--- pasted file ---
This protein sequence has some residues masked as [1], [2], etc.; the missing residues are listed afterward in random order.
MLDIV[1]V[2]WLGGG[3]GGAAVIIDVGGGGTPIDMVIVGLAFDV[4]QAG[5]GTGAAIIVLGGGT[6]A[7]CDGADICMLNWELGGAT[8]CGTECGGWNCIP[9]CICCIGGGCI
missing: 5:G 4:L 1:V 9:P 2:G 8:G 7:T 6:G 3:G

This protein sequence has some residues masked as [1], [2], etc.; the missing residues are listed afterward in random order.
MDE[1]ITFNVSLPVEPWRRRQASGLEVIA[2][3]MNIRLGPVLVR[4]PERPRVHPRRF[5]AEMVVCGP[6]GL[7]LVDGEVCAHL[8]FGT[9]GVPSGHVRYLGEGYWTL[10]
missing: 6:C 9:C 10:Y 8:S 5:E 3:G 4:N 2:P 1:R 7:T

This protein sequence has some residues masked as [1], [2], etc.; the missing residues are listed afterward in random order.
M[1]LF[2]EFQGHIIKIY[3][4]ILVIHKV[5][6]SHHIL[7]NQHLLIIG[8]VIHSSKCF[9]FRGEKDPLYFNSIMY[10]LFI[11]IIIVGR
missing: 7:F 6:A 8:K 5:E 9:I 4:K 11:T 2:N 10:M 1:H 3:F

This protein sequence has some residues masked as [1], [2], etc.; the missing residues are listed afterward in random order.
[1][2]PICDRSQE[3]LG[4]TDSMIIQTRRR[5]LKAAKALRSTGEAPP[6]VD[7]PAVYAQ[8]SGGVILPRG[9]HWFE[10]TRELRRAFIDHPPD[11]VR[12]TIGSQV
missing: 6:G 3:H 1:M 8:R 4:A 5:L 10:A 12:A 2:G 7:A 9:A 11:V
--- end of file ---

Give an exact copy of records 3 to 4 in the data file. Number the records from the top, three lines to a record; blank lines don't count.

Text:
This protein sequence has some residues masked as [1], [2], etc.; the missing residues are listed afterward in random order.
M[1]LF[2]EFQGHIIKIY[3][4]ILVIHKV[5][6]SHHIL[7]NQHLLIIG[8]VIHSSKCF[9]FRGEKDPLYFNSIMY[10]LFI[11]IIIVGR
missing: 7:F 6:A 8:K 5:E 9:I 4:K 11:T 2:N 10:M 1:H 3:F

This protein sequence has some residues masked as [1], [2], etc.; the missing residues are listed afterward in random order.
[1][2]PICDRSQE[3]LG[4]TDSMIIQTRRR[5]LKAAKALRSTGEAPP[6]VD[7]PAVYAQ[8]SGGVILPRG[9]HWFE[10]TRELRRAFIDHPPD[11]VR[12]TIGSQV
missing: 6:G 3:H 1:M 8:R 4:A 5:L 10:A 12:A 2:G 7:A 9:A 11:V